As the morning wore on, runless, so the weather took a turn for the worse. First of all the wind picked up with a touch of the north in it making it borderline as to putting the brolly up for shelter. I'd intended moving at eleven thirty, but the arrival of drizzle convinced me to make the move a little sooner and erect the brolly in the new swim. Then the day settled into it's routine of a constant wind chilling me and waves of rain blowing through. behind the brolly it was almost comfortable, but the lack of pike activity was making it dreary as was the gloomy light that lasted all day long. It was one of those days when I was glad to have had enough. I'd had high hopes of a run at dusk, but I was so depressed by four o'clock that I packed up early.

The disillusionment had set in when I realised that I had seen no small fish topping or swirling at dawn. Getting  a definite sighting of a marsh harrier had briefly lifted my spirits during the morning, but the appearance of a cormorant near my floats in the later afternoon did my confidence no good either.

This week I would have ventured out on Monday in the frost and the sun, but I had to wait in for another late-arriving parcel. Tuesday I simply couldn't motivate myself to get out of bed. Today was almost a repeat when I looked through the bedroom window to see a wet street with rain making rings in the puddles. However I had spooled up three reels with some new braid I wanted to try out, and even rigged up three rods. Something made me get up, albeit a little later than I would have liked, but I felt motivated. By the time I was loading the carp the rain seemed to have stopped. It was far from cold too.

For a change there was no need for a head torch as I walked to the swim, not the one I'd had in mind when I set off. I'd got 'that feeling'. Not only did I head to a different area than my first choice, I steered clear of the spot I usually fish. Three baits were soon hooked up and cast out. Then the radio went on to continue listening to the dreary English bowling in Dubai Test Match.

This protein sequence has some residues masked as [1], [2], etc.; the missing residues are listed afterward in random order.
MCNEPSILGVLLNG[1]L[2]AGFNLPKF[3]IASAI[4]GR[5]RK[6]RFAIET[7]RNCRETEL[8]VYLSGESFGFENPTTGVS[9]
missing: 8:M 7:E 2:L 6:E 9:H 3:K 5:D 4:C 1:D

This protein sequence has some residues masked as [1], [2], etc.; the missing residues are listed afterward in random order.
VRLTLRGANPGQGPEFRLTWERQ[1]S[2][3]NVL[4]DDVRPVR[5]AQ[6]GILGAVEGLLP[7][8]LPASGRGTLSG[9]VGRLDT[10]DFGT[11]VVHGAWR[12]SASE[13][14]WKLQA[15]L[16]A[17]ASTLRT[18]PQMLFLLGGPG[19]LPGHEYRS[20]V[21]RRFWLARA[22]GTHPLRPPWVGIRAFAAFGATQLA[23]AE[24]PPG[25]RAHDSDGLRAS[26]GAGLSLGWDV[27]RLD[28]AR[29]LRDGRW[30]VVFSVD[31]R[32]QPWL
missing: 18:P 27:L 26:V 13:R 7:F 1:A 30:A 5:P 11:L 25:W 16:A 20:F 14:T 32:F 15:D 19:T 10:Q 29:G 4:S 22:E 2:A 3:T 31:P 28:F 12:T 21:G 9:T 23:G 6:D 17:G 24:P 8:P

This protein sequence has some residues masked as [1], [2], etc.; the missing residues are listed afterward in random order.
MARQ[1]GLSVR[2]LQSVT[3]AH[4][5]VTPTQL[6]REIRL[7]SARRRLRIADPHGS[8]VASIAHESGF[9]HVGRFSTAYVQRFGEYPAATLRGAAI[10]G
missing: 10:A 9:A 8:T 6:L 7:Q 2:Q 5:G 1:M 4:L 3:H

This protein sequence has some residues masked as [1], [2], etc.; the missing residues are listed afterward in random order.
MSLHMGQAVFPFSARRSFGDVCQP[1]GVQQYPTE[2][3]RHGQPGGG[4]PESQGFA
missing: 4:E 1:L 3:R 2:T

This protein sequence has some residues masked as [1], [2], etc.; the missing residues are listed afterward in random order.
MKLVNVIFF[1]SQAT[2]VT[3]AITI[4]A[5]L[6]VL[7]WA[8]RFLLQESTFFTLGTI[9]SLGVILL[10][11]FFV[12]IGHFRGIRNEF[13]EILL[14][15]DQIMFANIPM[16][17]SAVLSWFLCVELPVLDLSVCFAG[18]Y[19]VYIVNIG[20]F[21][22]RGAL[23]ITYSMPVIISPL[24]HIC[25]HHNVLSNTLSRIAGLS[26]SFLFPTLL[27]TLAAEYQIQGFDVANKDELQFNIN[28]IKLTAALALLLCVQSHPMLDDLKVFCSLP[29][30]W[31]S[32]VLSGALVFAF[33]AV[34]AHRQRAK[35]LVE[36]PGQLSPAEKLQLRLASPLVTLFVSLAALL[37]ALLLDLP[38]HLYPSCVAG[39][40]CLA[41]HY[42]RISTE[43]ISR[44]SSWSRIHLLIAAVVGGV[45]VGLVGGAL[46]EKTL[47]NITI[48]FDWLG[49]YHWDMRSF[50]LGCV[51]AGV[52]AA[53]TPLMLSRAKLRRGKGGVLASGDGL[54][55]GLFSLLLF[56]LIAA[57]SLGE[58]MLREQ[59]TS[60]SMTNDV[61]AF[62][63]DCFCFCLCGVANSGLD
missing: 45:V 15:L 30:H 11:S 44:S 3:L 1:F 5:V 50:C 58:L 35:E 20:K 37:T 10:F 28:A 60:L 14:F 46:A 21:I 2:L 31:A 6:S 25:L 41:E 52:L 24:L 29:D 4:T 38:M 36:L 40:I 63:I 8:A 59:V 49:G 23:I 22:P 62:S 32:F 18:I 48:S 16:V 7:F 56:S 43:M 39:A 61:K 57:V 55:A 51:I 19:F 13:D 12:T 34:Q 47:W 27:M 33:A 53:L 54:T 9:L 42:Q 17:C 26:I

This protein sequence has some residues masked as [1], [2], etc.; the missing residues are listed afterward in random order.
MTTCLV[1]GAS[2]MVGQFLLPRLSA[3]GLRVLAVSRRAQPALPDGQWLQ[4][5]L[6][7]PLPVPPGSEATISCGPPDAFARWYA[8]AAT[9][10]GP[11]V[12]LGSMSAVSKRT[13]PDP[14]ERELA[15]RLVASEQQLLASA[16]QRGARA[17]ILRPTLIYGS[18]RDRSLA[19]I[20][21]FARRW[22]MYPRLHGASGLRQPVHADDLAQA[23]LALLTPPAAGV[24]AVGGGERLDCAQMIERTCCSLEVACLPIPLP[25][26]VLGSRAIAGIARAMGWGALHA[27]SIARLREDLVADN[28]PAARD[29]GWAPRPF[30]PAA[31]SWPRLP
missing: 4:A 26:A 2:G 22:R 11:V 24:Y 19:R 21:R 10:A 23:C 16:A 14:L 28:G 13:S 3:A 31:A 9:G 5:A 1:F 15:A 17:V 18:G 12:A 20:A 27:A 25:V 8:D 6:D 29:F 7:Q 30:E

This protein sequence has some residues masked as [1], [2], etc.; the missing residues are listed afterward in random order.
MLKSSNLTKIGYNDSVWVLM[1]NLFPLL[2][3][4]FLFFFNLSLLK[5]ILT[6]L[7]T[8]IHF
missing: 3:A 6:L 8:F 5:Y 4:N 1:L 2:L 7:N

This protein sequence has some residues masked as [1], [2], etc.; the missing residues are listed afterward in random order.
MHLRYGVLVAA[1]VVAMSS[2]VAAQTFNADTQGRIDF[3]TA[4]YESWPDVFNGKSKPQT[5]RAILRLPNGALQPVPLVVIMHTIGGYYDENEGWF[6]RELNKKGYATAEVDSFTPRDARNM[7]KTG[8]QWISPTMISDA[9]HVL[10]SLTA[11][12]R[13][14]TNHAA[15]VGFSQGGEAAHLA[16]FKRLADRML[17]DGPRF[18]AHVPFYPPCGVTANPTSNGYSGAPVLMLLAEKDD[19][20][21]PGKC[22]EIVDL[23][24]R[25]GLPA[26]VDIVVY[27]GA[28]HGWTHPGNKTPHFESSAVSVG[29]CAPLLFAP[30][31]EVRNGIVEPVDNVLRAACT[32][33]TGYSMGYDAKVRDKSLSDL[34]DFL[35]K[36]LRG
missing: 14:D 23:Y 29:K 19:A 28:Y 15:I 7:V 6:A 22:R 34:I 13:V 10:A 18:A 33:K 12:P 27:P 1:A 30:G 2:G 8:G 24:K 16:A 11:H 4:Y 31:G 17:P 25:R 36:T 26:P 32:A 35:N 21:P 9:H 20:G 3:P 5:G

Around nine another piker turned up and came for a chat and I turned the radio off. The drizzle had returned by now but it didn't stop me seeing the yellow topped float begin to wobble downstream. There was no flow at all, so it had to be getting towed along by a pike! So it was. The strike was met by the light resistance of a lively jack. As I had also gone to try out a new compact camera I asked my visitor to take a couple of snaps. I even smiled on one to illustrate to someone why I don't make a habit of smiling in my trophy shots. I look like I've left my teeth out! By the time the fish was returned, my visitor left to fish elsewhere, and a fresh bait was cast out I'd missed two Pakistan wickets falling!

Not exactly a tough test for the new braid, but it was a start. It knots well and stood up to a bench abrasion test without even furring up - it is 'round' and tightly braided.  Here's hopping it performs as reliably as it hints at doing.

The rods I'd rigged up were a couple of P-2s that I'd been using for small river barbelling. Although I'd caught some big pike with them I had come to prefer my P-5s. They're perfectly adequate for this sort of close range fishing, and you'll never need to worry about giving pike slack as they are very forgiving (bendy) and even though I've chucked six ounce leads with them on the rivers I don't like casting pike baits with them. A personal preference I guess. I like pike rods to hgave some grunt.

The drizzle abated. The sun even started to break through the cloud cover. Distant great tits chinked. A kestrel paid a brief visit to a nearby tree. A moorhen clambered onto some floating reeds and preened itself - stretching a leg and  a wing back then noticing a tasty morsel and pecking at it without toppling over. Wickets began to fall when the new ball was taken. The day was improving. Although I'd taken no food to speak of with me I put back my leaving time until close of play as I was warming up and feeling at ease with the world. By the time I made it home I was ravenous!